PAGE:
2. 2010 Frantz Saumon Menu Pineau (Loire Valley, France) – Menu Pineau is an obscure grape related to Chenin Blanc. The wine had nice acidity and minerality.
  3. 2006 de Moor Bel Air et Clardy Chablis (Burgundy, France) – This chardonnay is from one of my favorite producers. The hot vintage produced a relatively fruity wine for Chablis.
  4. 2007 Huet Vouvray Le Haut Lieu Demisec (Loire Valley, France) – This off dry wine was showing a bit of age. Huet is one of my favorite Chenin Blanc producers and their wines can age for decades.
  5. 2010 Marcel Lapierre Morgon (Beaujolais, France) – This wine, made from Gamay, was showing beautifully with lovely fruit and solid acidity.
  6. 2010 Pierre Gonon Les Isles Feray, Vin de Pays de l’Ardeche (Rhone Valley, France) – This Syrah wine was showing beautiful fruit and was a crowd pleaser. I think that it has terrific complexity for an entry level, affordable wine.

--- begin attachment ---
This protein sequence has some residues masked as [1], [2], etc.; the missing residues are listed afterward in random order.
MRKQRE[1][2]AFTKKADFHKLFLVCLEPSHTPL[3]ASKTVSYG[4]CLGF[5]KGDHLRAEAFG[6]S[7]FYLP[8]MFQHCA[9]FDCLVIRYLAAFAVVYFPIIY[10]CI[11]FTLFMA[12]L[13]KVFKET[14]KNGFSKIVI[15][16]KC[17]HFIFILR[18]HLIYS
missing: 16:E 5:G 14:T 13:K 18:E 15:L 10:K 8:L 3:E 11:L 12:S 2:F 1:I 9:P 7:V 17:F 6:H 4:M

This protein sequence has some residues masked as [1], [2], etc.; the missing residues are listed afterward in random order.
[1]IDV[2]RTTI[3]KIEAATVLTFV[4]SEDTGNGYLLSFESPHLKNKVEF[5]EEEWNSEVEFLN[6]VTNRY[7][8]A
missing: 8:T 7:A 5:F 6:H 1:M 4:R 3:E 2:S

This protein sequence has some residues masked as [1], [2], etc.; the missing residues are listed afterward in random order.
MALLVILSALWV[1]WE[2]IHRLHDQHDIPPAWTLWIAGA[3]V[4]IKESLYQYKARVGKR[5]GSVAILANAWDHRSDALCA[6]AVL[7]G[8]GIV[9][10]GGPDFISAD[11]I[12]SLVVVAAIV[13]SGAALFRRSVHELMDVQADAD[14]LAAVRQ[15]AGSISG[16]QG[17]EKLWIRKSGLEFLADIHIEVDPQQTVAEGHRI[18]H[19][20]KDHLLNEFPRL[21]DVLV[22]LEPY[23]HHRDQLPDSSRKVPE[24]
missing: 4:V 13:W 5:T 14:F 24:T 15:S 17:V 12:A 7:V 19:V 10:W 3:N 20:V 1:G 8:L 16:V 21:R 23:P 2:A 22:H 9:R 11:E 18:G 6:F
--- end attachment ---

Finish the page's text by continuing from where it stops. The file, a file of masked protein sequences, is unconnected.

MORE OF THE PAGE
7. 2005 Francois Chidaine Montlouis Moelleux (Loire Valley, France) – This sweet chenin was starting to show some age but still had beautiful expressive fruit. Chidaine is another terrific producer in the Loire.

The wines were sourced from Terroir, one of the San Francisco’s hottest wine bars and stores focusing on small production European wines.  I stay near Terroir every time I’m in San Francisco despite the somewhat ‘colorful’ neighborhood where my hotel is located.

Let me know how you like these wines. More wine tastings coming soon.

Tales from the web scanning front: Don’t eat the entire buffet at once

One of the more common problems that we see is customers trying to bite off more of their application infrastructure at once than they can chew.  A certain amount of planning will yield better, more digestible results with substantially less indigestion.

Dropping all of into your web scanner when there are 100 applications with 50,000 pages across 60 subdomains is likely not an optimal strategy.  Here are some considerations:

  • Scan time:  Assuming reasonable connectivity and application server horsepower, a scan of a medium-sized application can take 3- 12 hours.  Scanning 60 applications at once will take a week or more before the scan completes and you can start working on the results.